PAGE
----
The Australian Government Reportedly Tried To Downplay The Impact Of Coal In A New IPCC Report

Government officials reportedly tried to alter sections about the future of coal.

ipcc australia

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The Australian government allegedly tried to change an upcoming Intergovernmental Panel on Climate Change (IPCC) report to downplay the impact of fossil fuel and continue to promote coal power, according to Greenpeace.

The last IPCC report, which made headlines across Australia and the world, detailed how dangerously close we are to the point of no return when it comes to climate change, and the stark reality of what we need to do — and how soon we need to do it — if we want to avoid catastrophic damage.

However, leaked documents obtained by Greenpeace’s Unearthed investigations project — and seen by the ABC — allegedly reveal how Australia has attempted to alter a draft copy of the latest report, which is yet to be released.

It’s not unusual for governments to provide feedback on IPCC reports, but until now, it was not known just how much countries — including Australia — have attempted to alter the language used and minimise the impact on the lucrative, yet destructive fossil fuel industry.

According to Greenpeace UK Executive Direct John Sauven, the leaked documents give us an insight into “what governments really think about the climate emergency”.

While multiple countries including Saudi Arabia, Brazil, Japan and Argentina were also allegedly documented as trying to downplay their complicity in the climate emergency and influence the language used, the reports on Australia are particularly interesting.

In news that is hardly shocking considering the Australian government’s long history of climate inaction, an official from the Australian Department of Industry, Science, Energy and Resources asserted that coal-fired power has a future in Australia.

“These remarks confuse the objective (eliminating emissions) with the means ‘retiring existing coal-fired power’,” the official wrote, adding that carbon capture and storage “remains relevant to zero emissions.”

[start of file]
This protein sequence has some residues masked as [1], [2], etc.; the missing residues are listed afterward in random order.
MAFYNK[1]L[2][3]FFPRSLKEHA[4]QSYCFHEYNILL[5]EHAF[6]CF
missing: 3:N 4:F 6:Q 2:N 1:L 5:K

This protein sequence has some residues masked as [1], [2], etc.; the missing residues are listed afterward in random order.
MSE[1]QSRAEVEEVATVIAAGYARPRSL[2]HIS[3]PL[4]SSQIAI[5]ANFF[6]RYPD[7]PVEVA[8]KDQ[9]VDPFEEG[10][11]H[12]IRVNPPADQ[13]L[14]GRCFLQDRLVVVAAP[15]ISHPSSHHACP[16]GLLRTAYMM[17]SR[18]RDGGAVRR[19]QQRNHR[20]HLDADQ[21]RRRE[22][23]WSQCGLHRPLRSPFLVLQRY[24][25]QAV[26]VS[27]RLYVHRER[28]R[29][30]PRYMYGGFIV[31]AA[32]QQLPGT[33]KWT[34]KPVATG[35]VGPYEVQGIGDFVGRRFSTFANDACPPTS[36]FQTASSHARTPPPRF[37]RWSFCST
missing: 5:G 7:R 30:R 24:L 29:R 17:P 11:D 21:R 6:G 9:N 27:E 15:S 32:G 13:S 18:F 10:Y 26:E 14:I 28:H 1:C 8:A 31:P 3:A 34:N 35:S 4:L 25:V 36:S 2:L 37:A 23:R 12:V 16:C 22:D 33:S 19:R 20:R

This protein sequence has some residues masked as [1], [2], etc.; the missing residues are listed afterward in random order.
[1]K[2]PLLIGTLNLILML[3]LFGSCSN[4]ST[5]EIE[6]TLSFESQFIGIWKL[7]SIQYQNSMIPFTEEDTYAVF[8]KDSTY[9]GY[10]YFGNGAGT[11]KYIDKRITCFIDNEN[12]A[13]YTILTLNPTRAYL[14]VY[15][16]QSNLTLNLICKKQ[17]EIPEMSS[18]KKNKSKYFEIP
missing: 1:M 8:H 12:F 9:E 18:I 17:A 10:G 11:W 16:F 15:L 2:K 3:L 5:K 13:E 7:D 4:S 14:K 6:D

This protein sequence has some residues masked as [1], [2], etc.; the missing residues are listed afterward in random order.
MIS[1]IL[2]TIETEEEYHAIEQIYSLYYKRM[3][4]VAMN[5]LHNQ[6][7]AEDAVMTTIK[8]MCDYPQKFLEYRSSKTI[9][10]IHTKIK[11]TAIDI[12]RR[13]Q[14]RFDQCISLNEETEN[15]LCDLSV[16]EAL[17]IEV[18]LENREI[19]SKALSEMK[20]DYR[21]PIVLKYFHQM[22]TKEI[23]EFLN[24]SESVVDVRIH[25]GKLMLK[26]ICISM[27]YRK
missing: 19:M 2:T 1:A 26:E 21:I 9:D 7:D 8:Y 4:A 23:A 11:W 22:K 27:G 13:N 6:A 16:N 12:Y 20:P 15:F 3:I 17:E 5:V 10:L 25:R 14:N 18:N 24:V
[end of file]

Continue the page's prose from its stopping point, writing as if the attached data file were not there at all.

An Australian government official also objected to part of the document, which called for a halt to the construction of new coal-fired power stations, and the eventual retirement of those still active.

Additionally, the country objected to a claim that fossil fuel industry campaigns have had a negative impact on climate action. “Campaigns by oil and coal companies against climate action in the US and Australia are perhaps the most well-known,” the draft report stated. However, the government called this a “political viewpoint made to seem factual.”

It is unclear how many comments were made by Australian government officials in the paper, with the ABC only being able to verify three.

Following the leaked report, a spokesperson for Energy and Emissions Reduction Minister Angus Taylor told the ABC that the portions of the document that have been leaked were mischaracterising of the country’s position on climate action.

“All governments are invited to comment on draft IPCC reports as a matter of process,” the spokesperson said. “All comments received by the IPCC are published with their reports as they are finalised. This ensures complete transparency. The assertion that commenting on a draft is somehow ‘interference’ is categorically false.”

Junkee has reached out to Angus Taylor’s office for more information on the comments.